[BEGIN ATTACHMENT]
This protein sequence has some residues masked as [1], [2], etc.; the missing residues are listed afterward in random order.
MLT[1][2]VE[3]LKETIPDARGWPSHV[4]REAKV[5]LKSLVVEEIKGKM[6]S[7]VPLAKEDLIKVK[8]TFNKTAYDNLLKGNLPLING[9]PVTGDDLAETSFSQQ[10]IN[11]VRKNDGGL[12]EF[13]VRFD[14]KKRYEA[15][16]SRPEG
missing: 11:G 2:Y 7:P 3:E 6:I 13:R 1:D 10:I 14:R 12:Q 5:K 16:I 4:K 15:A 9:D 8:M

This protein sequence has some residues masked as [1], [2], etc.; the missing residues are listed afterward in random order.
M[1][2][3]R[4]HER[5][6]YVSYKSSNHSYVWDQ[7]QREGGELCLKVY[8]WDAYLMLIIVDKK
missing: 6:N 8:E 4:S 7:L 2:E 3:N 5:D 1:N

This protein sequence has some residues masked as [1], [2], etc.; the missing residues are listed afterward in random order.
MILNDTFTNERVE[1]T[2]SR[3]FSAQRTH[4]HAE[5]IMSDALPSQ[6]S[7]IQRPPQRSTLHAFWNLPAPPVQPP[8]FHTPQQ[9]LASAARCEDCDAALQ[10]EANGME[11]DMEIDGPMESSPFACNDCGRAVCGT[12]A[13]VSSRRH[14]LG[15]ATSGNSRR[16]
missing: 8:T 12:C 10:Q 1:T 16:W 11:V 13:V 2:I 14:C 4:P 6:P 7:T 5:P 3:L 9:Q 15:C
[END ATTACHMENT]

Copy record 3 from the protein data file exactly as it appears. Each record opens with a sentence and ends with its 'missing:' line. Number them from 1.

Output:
This protein sequence has some residues masked as [1], [2], etc.; the missing residues are listed afterward in random order.
MILNDTFTNERVE[1]T[2]SR[3]FSAQRTH[4]HAE[5]IMSDALPSQ[6]S[7]IQRPPQRSTLHAFWNLPAPPVQPP[8]FHTPQQ[9]LASAARCEDCDAALQ[10]EANGME[11]DMEIDGPMESSPFACNDCGRAVCGT[12]A[13]VSSRRH[14]LG[15]ATSGNSRR[16]
missing: 8:T 12:C 10:Q 1:T 16:W 11:V 13:V 2:I 14:C 4:P 6:P 7:T 5:P 3:L 9:Q 15:C